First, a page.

Xenophon's dates make him an almost exact contemporary of Plato (429-347), and with Plato he is the major source of our information about their common master Socrates. Xenophon's unusual name, a compound of the Greek words for foreigner (xenos) and voice (phone), was no doubt intended to call attention to his family's foreign connections, a sure mark of aristocratic pedigree. By economic circumstance and military choice Xenophon belonged to one of the four Athenian property classes, the Hippeis (cavalrymen) class.
His most ancient biographer, Diogenes Laertius (fl. early third century B.C.E.) called Xenophon “modest and most superlatively handsome” and adds the story of his first encounter with Socrates, who allegedly blocked his passage in an alleyway and asked him where he might find various products. After Xenophon had answered several queries, Socrates asked him where men might become honorable and virtuous (kaloi kai agathoi). When Xenophon confessed his ignorance, Socrates replied, “Then follow me and learn.” “And from that time on, ” adds Diogenes Laertius, “Xenophon was Socrates' disciple” (Anabase I.16; cf. Anderson, 9).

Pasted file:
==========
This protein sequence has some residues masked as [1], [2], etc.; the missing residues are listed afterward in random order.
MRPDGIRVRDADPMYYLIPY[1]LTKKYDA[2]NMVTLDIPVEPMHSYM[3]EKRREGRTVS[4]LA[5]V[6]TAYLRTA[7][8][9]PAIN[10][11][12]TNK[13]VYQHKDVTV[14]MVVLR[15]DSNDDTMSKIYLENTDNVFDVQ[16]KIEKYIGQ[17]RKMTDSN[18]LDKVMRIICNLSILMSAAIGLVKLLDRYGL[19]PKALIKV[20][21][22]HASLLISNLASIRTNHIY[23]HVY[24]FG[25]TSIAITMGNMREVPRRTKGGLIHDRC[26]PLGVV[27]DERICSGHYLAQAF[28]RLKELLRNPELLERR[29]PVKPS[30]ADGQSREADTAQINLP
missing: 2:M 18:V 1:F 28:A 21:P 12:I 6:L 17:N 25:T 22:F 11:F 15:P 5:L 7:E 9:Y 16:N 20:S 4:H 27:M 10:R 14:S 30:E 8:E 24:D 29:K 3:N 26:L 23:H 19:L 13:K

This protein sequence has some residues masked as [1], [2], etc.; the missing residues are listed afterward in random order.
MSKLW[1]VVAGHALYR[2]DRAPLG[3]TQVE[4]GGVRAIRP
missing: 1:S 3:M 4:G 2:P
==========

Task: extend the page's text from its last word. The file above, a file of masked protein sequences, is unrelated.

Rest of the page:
Toward the end of the Peloponnesian War (404-403), Xenophon, then about twenty-five, served in the Athenian cavalry and was a member of Socrates' circle. He never hid his upper-class sympathies and was fundamentally hostile toward Athenian democracy. He probably supported the rule of the Thirty Oligarchs (404-403) and became unpopular in Athens after their defeat and the restoration of democracy. His unpopularity in Athens cannot be separated from his association with Socrates: several members of Socrates' circle were Oligarchs, and all were members of the upper classes and were held in suspicion by the Five Hundred, who ruled after 403.
Xenophon left Athens in 401 and enlisted as a Greek mercenary officer in